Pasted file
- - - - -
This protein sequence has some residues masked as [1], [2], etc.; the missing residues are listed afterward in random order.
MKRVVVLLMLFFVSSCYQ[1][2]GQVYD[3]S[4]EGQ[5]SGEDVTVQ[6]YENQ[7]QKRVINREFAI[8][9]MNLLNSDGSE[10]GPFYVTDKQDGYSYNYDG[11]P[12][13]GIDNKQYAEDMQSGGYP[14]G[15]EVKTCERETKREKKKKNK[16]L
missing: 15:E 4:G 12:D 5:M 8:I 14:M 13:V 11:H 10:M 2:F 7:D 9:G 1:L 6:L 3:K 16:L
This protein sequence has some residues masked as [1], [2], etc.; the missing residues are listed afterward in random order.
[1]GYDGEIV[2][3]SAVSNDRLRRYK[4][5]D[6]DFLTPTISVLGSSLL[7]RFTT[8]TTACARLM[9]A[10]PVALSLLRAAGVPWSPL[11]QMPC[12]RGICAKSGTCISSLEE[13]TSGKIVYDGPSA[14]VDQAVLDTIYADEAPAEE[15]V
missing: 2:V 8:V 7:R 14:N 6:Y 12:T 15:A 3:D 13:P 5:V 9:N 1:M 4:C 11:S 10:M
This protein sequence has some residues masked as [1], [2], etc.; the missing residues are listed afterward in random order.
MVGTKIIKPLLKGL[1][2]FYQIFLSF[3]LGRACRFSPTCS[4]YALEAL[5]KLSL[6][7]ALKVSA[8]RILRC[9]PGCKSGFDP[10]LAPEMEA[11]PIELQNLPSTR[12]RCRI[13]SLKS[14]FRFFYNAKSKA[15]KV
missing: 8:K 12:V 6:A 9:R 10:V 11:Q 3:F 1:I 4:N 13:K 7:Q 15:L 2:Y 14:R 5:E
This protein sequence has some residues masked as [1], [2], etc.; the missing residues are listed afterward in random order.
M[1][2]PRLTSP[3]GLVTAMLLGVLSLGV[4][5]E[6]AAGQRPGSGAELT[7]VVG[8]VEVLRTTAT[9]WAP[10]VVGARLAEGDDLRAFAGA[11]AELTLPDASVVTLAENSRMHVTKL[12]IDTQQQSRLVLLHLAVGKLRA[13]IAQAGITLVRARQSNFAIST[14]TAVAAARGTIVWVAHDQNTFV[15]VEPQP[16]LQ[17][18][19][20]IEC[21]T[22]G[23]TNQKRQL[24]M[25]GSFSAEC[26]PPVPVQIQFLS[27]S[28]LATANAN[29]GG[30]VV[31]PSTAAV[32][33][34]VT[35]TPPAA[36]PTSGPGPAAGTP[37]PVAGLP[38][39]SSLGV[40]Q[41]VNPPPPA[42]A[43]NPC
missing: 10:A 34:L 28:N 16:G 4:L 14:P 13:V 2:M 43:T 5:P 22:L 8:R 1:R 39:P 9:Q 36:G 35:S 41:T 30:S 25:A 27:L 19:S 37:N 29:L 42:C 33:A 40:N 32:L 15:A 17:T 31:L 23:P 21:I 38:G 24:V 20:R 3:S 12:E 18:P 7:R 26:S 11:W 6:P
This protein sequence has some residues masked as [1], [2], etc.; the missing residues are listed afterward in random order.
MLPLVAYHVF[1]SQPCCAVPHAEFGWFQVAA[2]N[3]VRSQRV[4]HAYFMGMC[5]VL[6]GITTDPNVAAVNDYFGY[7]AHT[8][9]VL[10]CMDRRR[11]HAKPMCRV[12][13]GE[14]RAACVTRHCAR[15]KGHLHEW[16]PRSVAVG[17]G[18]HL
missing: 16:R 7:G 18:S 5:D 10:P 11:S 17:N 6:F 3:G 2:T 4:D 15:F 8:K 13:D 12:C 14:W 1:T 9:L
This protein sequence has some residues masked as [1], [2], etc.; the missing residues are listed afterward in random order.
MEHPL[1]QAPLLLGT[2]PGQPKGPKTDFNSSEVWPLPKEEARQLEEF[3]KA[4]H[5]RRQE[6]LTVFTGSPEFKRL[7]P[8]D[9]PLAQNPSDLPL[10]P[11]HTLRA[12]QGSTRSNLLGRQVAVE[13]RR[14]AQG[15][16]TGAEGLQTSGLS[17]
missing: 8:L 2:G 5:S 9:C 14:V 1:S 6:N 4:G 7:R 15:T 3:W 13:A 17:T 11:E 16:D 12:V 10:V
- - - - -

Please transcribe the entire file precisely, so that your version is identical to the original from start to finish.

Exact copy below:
This protein sequence has some residues masked as [1], [2], etc.; the missing residues are listed afterward in random order.
MKRVVVLLMLFFVSSCYQ[1][2]GQVYD[3]S[4]EGQ[5]SGEDVTVQ[6]YENQ[7]QKRVINREFAI[8][9]MNLLNSDGSE[10]GPFYVTDKQDGYSYNYDG[11]P[12][13]GIDNKQYAEDMQSGGYP[14]G[15]EVKTCERETKREKKKKNK[16]L
missing: 15:E 4:G 12:D 5:M 8:I 14:M 13:V 11:H 10:M 2:F 7:D 9:G 1:L 6:L 3:K 16:L
This protein sequence has some residues masked as [1], [2], etc.; the missing residues are listed afterward in random order.
[1]GYDGEIV[2][3]SAVSNDRLRRYK[4][5]D[6]DFLTPTISVLGSSLL[7]RFTT[8]TTACARLM[9]A[10]PVALSLLRAAGVPWSPL[11]QMPC[12]RGICAKSGTCISSLEE[13]TSGKIVYDGPSA[14]VDQAVLDTIYADEAPAEE[15]V
missing: 2:V 8:V 7:R 14:N 6:Y 12:T 15:A 3:D 13:P 5:V 9:N 1:M 4:C 11:S 10:M
This protein sequence has some residues masked as [1], [2], etc.; the missing residues are listed afterward in random order.
MVGTKIIKPLLKGL[1][2]FYQIFLSF[3]LGRACRFSPTCS[4]YALEAL[5]KLSL[6][7]ALKVSA[8]RILRC[9]PGCKSGFDP[10]LAPEMEA[11]PIELQNLPSTR[12]RCRI[13]SLKS[14]FRFFYNAKSKA[15]KV
missing: 8:K 12:V 6:A 9:R 10:V 11:Q 3:F 1:I 4:N 13:K 7:Q 15:L 2:Y 14:R 5:E
This protein sequence has some residues masked as [1], [2], etc.; the missing residues are listed afterward in random order.
M[1][2]PRLTSP[3]GLVTAMLLGVLSLGV[4][5]E[6]AAGQRPGSGAELT[7]VVG[8]VEVLRTTAT[9]WAP[10]VVGARLAEGDDLRAFAGA[11]AELTLPDASVVTLAENSRMHVTKL[12]IDTQQQSRLVLLHLAVGKLRA[13]IAQAGITLVRARQSNFAIST[14]TAVAAARGTIVWVAHDQNTFV[15]VEPQP[16]LQ[17][18][19][20]IEC[21]T[22]G[23]TNQKRQL[24]M[25]GSFSAEC[26]PPVPVQIQFLS[27]S[28]LATANAN[29]GG[30]VV[31]PSTAAV[32][33][34]VT[35]TPPAA[36]PTSGPGPAAGTP[37]PVAGLP[38][39]SSLGV[40]Q[41]VNPPPPA[42]A[43]NPC
missing: 10:A 34:L 28:N 16:G 4:L 14:P 13:V 2:M 43:T 5:P 22:L 8:R 1:R 39:P 9:Q 36:G 35:S 41:T 30:S 25:A 27:L 19:S 37:N 29:L 42:C 33:A 40:N 32:L 15:A 17:T 31:L 23:P 21:I 38:G 24:V 20:R 3:S 12:E 18:P 7:R 26:S 11:W 6:P
This protein sequence has some residues masked as [1], [2], etc.; the missing residues are listed afterward in random order.
MLPLVAYHVF[1]SQPCCAVPHAEFGWFQVAA[2]N[3]VRSQRV[4]HAYFMGMC[5]VL[6]GITTDPNVAAVNDYFGY[7]AHT[8][9]VL[10]CMDRRR[11]HAKPMCRV[12][13]GE[14]RAACVTRHCAR[15]KGHLHEW[16]PRSVAVG[17]G[18]HL
missing: 16:R 7:G 18:S 5:D 10:P 11:S 17:N 6:F 3:G 2:T 4:D 15:F 8:K 13:D 12:C 14:W 1:T 9:L
This protein sequence has some residues masked as [1], [2], etc.; the missing residues are listed afterward in random order.
MEHPL[1]QAPLLLGT[2]PGQPKGPKTDFNSSEVWPLPKEEARQLEEF[3]KA[4]H[5]RRQE[6]LTVFTGSPEFKRL[7]P[8]D[9]PLAQNPSDLPL[10]P[11]HTLRA[12]QGSTRSNLLGRQVAVE[13]RR[14]AQG[15][16]TGAEGLQTSGLS[17]
missing: 8:L 2:G 5:S 9:C 14:V 1:S 6:N 4:G 7:R 15:T 3:W 13:A 17:T 11:E 16:D 12:V 10:V